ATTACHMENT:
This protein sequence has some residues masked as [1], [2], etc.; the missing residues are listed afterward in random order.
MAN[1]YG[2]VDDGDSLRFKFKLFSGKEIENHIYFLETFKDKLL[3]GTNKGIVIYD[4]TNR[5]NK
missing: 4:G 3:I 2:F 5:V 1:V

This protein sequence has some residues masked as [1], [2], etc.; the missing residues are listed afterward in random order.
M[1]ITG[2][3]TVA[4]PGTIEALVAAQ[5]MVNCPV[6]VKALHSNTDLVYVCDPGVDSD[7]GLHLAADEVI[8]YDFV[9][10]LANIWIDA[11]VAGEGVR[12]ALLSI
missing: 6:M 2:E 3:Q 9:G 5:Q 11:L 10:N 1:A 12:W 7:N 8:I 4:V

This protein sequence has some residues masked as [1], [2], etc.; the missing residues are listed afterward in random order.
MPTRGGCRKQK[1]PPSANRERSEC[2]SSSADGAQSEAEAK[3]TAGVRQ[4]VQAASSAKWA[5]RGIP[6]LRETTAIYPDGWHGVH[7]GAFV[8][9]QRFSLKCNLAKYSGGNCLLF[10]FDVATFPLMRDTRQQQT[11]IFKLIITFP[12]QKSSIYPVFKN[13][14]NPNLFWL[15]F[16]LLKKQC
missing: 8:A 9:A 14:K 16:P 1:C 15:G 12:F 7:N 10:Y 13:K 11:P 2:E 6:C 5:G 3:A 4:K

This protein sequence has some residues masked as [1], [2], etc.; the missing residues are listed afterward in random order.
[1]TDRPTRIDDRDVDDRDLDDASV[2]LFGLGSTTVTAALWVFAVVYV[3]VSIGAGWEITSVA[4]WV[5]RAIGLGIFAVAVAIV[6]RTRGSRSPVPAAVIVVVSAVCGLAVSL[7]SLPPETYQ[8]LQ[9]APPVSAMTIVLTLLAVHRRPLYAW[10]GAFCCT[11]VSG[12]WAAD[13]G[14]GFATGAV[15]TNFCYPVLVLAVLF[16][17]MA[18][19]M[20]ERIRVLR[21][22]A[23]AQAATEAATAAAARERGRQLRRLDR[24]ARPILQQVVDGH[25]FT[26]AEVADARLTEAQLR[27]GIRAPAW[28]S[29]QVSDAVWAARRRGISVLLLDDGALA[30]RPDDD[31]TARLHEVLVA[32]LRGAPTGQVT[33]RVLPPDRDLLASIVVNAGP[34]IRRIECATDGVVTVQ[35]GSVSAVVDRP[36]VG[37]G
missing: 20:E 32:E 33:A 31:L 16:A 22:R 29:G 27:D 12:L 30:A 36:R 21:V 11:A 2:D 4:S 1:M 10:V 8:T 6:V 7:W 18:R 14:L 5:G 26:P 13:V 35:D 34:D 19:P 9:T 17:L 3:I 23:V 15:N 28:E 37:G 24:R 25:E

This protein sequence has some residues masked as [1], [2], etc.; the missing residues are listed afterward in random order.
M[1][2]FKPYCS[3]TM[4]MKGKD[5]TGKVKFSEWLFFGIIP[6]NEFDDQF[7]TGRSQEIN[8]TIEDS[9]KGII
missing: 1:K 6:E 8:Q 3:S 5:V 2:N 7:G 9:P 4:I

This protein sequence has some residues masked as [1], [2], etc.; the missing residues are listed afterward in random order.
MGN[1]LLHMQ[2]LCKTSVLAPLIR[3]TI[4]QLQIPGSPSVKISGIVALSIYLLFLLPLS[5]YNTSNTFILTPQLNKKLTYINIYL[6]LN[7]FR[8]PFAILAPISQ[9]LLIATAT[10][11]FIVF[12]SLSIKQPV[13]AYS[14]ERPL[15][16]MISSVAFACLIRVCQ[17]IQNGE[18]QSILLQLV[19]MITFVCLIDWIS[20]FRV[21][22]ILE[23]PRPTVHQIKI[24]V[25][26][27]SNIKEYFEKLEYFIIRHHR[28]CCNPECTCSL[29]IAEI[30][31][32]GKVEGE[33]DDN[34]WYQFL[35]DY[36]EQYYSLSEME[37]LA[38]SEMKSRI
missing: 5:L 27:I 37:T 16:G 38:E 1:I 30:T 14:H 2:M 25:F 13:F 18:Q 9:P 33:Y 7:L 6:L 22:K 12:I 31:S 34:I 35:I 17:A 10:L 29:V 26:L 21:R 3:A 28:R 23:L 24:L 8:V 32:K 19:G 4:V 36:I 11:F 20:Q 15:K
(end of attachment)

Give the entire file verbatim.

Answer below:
This protein sequence has some residues masked as [1], [2], etc.; the missing residues are listed afterward in random order.
MAN[1]YG[2]VDDGDSLRFKFKLFSGKEIENHIYFLETFKDKLL[3]GTNKGIVIYD[4]TNR[5]NK
missing: 4:G 3:I 2:F 5:V 1:V

This protein sequence has some residues masked as [1], [2], etc.; the missing residues are listed afterward in random order.
M[1]ITG[2][3]TVA[4]PGTIEALVAAQ[5]MVNCPV[6]VKALHSNTDLVYVCDPGVDSD[7]GLHLAADEVI[8]YDFV[9][10]LANIWIDA[11]VAGEGVR[12]ALLSI
missing: 6:M 2:E 3:Q 9:G 5:Q 11:L 10:N 1:A 12:W 7:N 8:I 4:V

This protein sequence has some residues masked as [1], [2], etc.; the missing residues are listed afterward in random order.
MPTRGGCRKQK[1]PPSANRERSEC[2]SSSADGAQSEAEAK[3]TAGVRQ[4]VQAASSAKWA[5]RGIP[6]LRETTAIYPDGWHGVH[7]GAFV[8][9]QRFSLKCNLAKYSGGNCLLF[10]FDVATFPLMRDTRQQQT[11]IFKLIITFP[12]QKSSIYPVFKN[13][14]NPNLFWL[15]F[16]LLKKQC
missing: 8:A 9:A 14:K 16:P 1:C 15:G 12:F 7:N 10:Y 13:K 11:P 2:E 6:C 5:G 3:A 4:K

This protein sequence has some residues masked as [1], [2], etc.; the missing residues are listed afterward in random order.
[1]TDRPTRIDDRDVDDRDLDDASV[2]LFGLGSTTVTAALWVFAVVYV[3]VSIGAGWEITSVA[4]WV[5]RAIGLGIFAVAVAIV[6]RTRGSRSPVPAAVIVVVSAVCGLAVSL[7]SLPPETYQ[8]LQ[9]APPVSAMTIVLTLLAVHRRPLYAW[10]GAFCCT[11]VSG[12]WAAD[13]G[14]GFATGAV[15]TNFCYPVLVLAVLF[16][17]MA[18][19]M[20]ERIRVLR[21][22]A[23]AQAATEAATAAAARERGRQLRRLDR[24]ARPILQQVVDGH[25]FT[26]AEVADARLTEAQLR[27]GIRAPAW[28]S[29]QVSDAVWAARRRGISVLLLDDGALA[30]RPDDD[31]TARLHEVLVA[32]LRGAPTGQVT[33]RVLPPDRDLLASIVVNAGP[34]IRRIECATDGVVTVQ[35]GSVSAVVDRP[36]VG[37]G
missing: 20:E 32:E 33:A 31:L 16:A 22:R 29:G 27:D 12:L 30:A 36:R 21:V 11:A 2:D 4:S 1:M 10:V 8:T 6:V 7:W 18:R 14:L 5:G 26:P 13:V 35:D 34:D 19:P 9:T 17:L 3:I 23:V 15:N 28:E 37:G 24:R 25:E

This protein sequence has some residues masked as [1], [2], etc.; the missing residues are listed afterward in random order.
M[1][2]FKPYCS[3]TM[4]MKGKD[5]TGKVKFSEWLFFGIIP[6]NEFDDQF[7]TGRSQEIN[8]TIEDS[9]KGII
missing: 1:K 6:E 8:Q 3:S 5:V 2:N 7:G 9:P 4:I

This protein sequence has some residues masked as [1], [2], etc.; the missing residues are listed afterward in random order.
MGN[1]LLHMQ[2]LCKTSVLAPLIR[3]TI[4]QLQIPGSPSVKISGIVALSIYLLFLLPLS[5]YNTSNTFILTPQLNKKLTYINIYL[6]LN[7]FR[8]PFAILAPISQ[9]LLIATAT[10][11]FIVF[12]SLSIKQPV[13]AYS[14]ERPL[15][16]MISSVAFACLIRVCQ[17]IQNGE[18]QSILLQLV[19]MITFVCLIDWIS[20]FRV[21][22]ILE[23]PRPTVHQIKI[24]V[25][26][27]SNIKEYFEKLEYFIIRHHR[28]CCNPECTCSL[29]IAEI[30][31][32]GKVEGE[33]DDN[34]WYQFL[35]DY[36]EQYYSLSEME[37]LA[38]SEMKSRI
missing: 5:L 27:I 37:T 16:G 38:E 1:I 30:T 14:H 2:M 25:F 13:F 18:Q 9:P 33:Y 7:L 6:L 22:K 12:I 31:S 34:I 35:I 17:A 10:L 29:V 26:L 21:R 3:A 28:R 23:L 24:L 8:V 32:K 19:G 4:V 36:I 11:F 20:Q 15:K